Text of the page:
Amid everything else that happened Saturday night, North Carolina’s win over N.C. State was the kind of game where fans on both sides walked away complaining about the officiating. Wolfpack fans pointed to the Tar Heels’ 39 free-throw attempts, while the opposite side felt Leaky Black was unfairly ejected for his hard foul that sent Terquavion Smith crashing to the floor.
Twas ever thus, some longtime ACC fans would say. Replacing a former UNC quarterback and athletic director with an Illinois grad as ACC commissioner didn’t quell any of the conspiracy theories, and more than one visiting coach has grumbled that he didn’t get any more calls in Cameron even without Mike Krzyzewski on the opposite bench, at least in the second half.
Officials have worked under tremendous, frame-by-frame scrutiny in the DVR, social-media era, and that’s been true for years now — as has the fact that those same tools, applied by evaluators instead of fans, mean that college basketball officials are more technically accurate than they’ve ever been, statistically speaking.
Throw in the fact that three ACC officials are perennially among the 11 picked to officiate the Final Four — Roger Ayers, Ron Groover and Bert Smith — and it’s hard to argue that the ACC could have much more quality at the top of its officiating pool, even if there are valid questions about depth.
But it’s nevertheless a conversation that will never go away, in part because the nature of college basketball — and the coin-flip nature of so many calls, especially block-charge calls — puts officials in the position of deciding many games, and in a sport where a single win or loss can determine a bubble team’s NCAA fate. (The ACC has had too many of those lately.)
“In college basketball, officials have more influence on a win or loss and people’s careers and fortunes, whether that’s players or teams or coaches, than any other sport in the world,” Georgia Tech coach Josh Pastner said. “That includes the NBA, football — in men’s college basketball, they have more influence on wins and losses. That doesn’t mean there’s anything wrong with that, but because of the situation of what a call could mean here or a call could mean there, especially on those 50-50 calls.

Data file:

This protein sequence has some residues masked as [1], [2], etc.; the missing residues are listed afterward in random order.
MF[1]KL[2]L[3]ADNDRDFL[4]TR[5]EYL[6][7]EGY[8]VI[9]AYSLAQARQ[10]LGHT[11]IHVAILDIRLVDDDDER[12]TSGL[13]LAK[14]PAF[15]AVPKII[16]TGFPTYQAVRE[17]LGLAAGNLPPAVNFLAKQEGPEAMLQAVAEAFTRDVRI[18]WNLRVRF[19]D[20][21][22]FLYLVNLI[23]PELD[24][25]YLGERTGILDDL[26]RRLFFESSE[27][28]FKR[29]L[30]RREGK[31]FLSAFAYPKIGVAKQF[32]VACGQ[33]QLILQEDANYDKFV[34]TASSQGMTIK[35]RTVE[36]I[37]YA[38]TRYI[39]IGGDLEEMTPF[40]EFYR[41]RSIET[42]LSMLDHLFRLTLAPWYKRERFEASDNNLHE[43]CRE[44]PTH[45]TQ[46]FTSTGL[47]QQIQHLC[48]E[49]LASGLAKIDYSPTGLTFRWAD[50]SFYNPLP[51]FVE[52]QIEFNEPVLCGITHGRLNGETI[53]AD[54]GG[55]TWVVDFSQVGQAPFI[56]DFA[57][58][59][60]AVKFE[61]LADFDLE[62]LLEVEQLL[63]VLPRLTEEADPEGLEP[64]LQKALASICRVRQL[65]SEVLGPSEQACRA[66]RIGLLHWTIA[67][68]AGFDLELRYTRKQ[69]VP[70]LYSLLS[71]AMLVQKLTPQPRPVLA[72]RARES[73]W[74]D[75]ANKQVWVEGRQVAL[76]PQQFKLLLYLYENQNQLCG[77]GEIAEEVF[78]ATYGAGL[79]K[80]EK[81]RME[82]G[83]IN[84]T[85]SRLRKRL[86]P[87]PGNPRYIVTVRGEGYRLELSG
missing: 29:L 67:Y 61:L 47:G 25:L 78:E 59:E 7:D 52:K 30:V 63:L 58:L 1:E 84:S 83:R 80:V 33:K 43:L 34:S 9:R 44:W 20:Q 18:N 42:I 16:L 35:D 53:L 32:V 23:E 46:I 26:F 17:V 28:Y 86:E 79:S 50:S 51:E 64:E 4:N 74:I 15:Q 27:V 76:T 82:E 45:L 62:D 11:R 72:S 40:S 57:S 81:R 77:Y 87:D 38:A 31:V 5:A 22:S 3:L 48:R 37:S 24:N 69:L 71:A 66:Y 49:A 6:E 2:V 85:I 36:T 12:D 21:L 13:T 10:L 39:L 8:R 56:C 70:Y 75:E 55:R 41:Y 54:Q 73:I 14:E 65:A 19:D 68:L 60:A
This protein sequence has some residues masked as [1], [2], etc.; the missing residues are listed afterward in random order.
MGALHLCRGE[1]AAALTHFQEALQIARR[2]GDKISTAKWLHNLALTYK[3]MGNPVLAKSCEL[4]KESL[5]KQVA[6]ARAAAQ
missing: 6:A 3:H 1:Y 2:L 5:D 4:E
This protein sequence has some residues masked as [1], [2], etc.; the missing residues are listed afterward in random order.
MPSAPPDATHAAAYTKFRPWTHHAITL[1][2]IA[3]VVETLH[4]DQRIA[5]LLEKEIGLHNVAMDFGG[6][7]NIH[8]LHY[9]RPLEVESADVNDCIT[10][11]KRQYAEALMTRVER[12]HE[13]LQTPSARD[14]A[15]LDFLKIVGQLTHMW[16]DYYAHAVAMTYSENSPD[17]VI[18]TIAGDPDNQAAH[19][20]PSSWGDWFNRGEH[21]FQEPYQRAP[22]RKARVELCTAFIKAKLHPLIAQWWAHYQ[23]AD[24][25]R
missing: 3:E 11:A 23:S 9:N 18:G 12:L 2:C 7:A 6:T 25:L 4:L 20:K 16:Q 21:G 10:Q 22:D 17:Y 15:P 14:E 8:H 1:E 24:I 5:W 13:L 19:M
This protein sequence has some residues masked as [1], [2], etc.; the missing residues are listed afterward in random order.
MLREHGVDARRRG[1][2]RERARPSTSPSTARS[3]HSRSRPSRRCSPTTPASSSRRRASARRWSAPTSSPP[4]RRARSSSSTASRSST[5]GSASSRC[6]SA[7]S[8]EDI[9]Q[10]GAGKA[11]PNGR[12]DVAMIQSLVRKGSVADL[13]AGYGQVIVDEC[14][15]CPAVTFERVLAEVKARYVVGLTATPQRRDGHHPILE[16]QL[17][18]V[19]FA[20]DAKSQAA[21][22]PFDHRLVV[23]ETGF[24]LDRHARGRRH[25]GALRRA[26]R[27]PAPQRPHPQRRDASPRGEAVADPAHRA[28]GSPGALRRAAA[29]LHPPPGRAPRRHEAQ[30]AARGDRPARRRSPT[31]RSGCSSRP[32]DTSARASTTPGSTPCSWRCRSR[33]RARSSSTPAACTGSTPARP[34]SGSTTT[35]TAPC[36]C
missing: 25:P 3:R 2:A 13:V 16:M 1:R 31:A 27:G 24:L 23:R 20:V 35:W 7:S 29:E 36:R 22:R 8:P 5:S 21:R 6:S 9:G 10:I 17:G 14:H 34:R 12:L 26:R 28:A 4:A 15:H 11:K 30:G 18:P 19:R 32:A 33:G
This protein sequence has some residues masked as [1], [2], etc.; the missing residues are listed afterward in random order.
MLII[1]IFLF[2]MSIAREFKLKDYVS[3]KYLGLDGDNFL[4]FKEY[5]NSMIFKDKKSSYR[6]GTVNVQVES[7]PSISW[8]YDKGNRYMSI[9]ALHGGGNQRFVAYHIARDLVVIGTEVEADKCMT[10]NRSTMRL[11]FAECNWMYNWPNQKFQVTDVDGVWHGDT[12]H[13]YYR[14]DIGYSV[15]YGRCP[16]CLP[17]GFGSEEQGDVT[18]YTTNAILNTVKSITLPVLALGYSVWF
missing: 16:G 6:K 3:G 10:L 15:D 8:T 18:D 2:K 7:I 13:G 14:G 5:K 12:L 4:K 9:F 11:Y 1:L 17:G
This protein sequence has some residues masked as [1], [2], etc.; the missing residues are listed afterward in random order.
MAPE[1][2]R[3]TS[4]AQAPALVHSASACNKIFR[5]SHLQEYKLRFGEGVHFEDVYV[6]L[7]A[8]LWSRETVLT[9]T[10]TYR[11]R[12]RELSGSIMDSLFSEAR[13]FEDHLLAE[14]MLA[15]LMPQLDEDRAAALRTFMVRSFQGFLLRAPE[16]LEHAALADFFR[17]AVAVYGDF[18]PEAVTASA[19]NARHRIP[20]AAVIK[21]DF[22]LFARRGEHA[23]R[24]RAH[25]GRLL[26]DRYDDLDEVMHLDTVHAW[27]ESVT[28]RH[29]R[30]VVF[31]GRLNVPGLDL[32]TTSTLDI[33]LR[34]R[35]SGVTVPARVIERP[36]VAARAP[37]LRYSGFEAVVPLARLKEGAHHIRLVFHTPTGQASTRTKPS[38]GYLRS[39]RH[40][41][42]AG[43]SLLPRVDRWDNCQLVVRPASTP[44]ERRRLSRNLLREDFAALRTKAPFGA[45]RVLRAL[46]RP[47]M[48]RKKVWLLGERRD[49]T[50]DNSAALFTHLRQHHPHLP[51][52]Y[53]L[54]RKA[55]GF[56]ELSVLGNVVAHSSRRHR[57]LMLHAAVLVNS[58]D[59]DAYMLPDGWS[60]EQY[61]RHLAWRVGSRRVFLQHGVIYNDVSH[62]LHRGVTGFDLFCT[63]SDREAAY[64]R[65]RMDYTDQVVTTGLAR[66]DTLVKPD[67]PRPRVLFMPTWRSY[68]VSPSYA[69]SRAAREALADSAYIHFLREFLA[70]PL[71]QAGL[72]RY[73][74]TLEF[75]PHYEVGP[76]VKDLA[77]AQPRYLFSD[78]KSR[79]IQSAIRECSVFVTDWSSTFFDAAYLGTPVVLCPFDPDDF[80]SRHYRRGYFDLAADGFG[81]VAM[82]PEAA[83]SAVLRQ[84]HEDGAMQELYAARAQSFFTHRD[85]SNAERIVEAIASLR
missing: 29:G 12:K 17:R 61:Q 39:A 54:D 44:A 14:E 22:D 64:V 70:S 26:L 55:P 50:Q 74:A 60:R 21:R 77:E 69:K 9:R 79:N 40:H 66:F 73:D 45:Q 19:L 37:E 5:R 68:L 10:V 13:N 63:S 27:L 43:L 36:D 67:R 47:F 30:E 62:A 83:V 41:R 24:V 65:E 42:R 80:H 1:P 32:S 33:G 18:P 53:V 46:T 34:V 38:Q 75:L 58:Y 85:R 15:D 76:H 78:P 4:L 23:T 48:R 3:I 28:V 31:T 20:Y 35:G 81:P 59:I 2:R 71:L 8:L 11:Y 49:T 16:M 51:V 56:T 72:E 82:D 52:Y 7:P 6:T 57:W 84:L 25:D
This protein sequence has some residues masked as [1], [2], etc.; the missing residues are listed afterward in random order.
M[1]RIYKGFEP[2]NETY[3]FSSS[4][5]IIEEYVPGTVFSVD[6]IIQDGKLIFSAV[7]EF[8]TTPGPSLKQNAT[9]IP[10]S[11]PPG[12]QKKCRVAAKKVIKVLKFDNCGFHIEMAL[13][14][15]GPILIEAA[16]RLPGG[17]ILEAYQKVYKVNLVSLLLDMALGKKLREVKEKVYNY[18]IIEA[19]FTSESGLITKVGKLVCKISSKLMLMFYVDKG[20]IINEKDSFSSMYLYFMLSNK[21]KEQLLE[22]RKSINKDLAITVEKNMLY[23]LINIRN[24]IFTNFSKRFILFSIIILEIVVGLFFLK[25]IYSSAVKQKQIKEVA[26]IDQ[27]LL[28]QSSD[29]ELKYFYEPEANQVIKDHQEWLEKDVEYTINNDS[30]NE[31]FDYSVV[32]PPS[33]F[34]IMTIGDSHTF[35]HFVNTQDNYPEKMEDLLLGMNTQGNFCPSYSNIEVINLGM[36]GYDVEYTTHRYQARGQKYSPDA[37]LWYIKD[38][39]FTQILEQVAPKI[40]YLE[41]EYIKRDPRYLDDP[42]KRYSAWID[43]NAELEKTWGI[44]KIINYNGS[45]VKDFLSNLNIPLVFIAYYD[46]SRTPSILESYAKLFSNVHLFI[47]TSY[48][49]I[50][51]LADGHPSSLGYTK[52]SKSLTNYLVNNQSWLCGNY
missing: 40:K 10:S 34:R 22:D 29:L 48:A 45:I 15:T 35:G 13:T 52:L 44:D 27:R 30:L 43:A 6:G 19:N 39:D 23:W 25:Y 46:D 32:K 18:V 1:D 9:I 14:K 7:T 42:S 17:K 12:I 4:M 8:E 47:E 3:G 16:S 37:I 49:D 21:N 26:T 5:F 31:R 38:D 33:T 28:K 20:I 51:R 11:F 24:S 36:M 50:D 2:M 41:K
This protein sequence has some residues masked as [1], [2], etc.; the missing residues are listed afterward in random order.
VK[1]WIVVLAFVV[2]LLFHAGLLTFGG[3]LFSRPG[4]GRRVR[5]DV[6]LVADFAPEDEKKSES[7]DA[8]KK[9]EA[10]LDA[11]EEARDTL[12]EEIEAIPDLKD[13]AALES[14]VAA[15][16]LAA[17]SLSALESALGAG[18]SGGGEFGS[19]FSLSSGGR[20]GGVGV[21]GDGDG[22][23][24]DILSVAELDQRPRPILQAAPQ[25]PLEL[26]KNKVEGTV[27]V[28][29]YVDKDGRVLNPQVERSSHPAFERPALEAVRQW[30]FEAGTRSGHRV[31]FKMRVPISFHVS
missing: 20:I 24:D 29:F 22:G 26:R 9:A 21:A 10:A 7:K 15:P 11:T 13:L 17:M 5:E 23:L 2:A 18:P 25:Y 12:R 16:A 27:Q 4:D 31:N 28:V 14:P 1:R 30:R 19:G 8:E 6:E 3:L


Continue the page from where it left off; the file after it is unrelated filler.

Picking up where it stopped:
“There’s a lot at stake in these games, and the officials have a lot of influence on that. Again, they’re human beings. Mistakes will be made, that’s just part of the deal. That’s just life. No one’s going to be perfect on that. We have a great group of officials, high-level guys.”
There’s also no question that group of officials has changed over the past seven years, since longtime ACC official Bryan Kersey retired and took over as the league’s supervisor of officials. Kersey and ACC basketball czar Paul Brazeau pursued new alliances and expanded old ones, with the Big East (as equals) and lower-level leagues like the Atlantic 10, Colonial and Big South, among others.
While officials are independent contractors, they have a primary affiliation to one league, committed to working that conference’s postseason tournament and giving that league first call on their schedule. The expanded alliances broadened the pool of veteran officials available to the league and streamlined some of their travel while giving the ACC more control of younger officials and creating new developmental paths for them.
At the same time, a longtime cohort of ACC stalwarts has left the court or aged out of the top level of the profession, including Final Four regulars like Kersey; the infamous Karl Hess; Jamie Luckie; Les Jones and Mike Eades, who became Kersey’s counterpart in the SEC. Brian Dorsey, Luckie and Jones are still working, but only rarely in the ACC now. (Ted Valentine, once exiled from the ACC, has been back for several years.)
Their replacements, brought up through the Colonial and A10, are still finding their footing at this level at times. Tommy Morrissey, who worked his first NCAA tournament game last spring and was in Chapel Hill on Saturday, made what may be the worst charge call in basketball history in December, when UNC’s Black brushed past a Pittsburgh defender. But some will eventually thrive and rise, just as Groover and Smith did only a few years ago.
“I do like what we’ve done out of the league office with a bit of a youth movement,” Notre Dame coach Mike Brey said. “Some guys are coming in that are young and can really move and run. I think that had to happen. Just like there were coaches moving along, there were officials ready to move on.
“I kind of like what we’ve done. Anytime you have a bunch of young guys, there’s going to be a break-in period, there’s going to be some mistakes at times, but I think as coaches, you kind of understood there was going to be a changing of the guard rapidly with some of our officials that were moving on, and we needed youth.”
Other coaches noted how the tenor of their relationships with officials has changed over the years. Florida State’s Leonard Hamilton said that Kersey has brought in guys “who understand it’s an emotional game,” while Boston College’s Earl Grant may know some of the ACC’s younger officials better than some of his peers, having spent seven seasons in the Colonial with Charleston when they were coming up through the ranks.
“They have good nights and bad nights, just like our players. What you really want is consistency,” Grant said. “We’ve got some of the top-notch officials in all of college basketball. I don’t know if we can complain too much. I don’t know if we can find better officials from somewhere else.”
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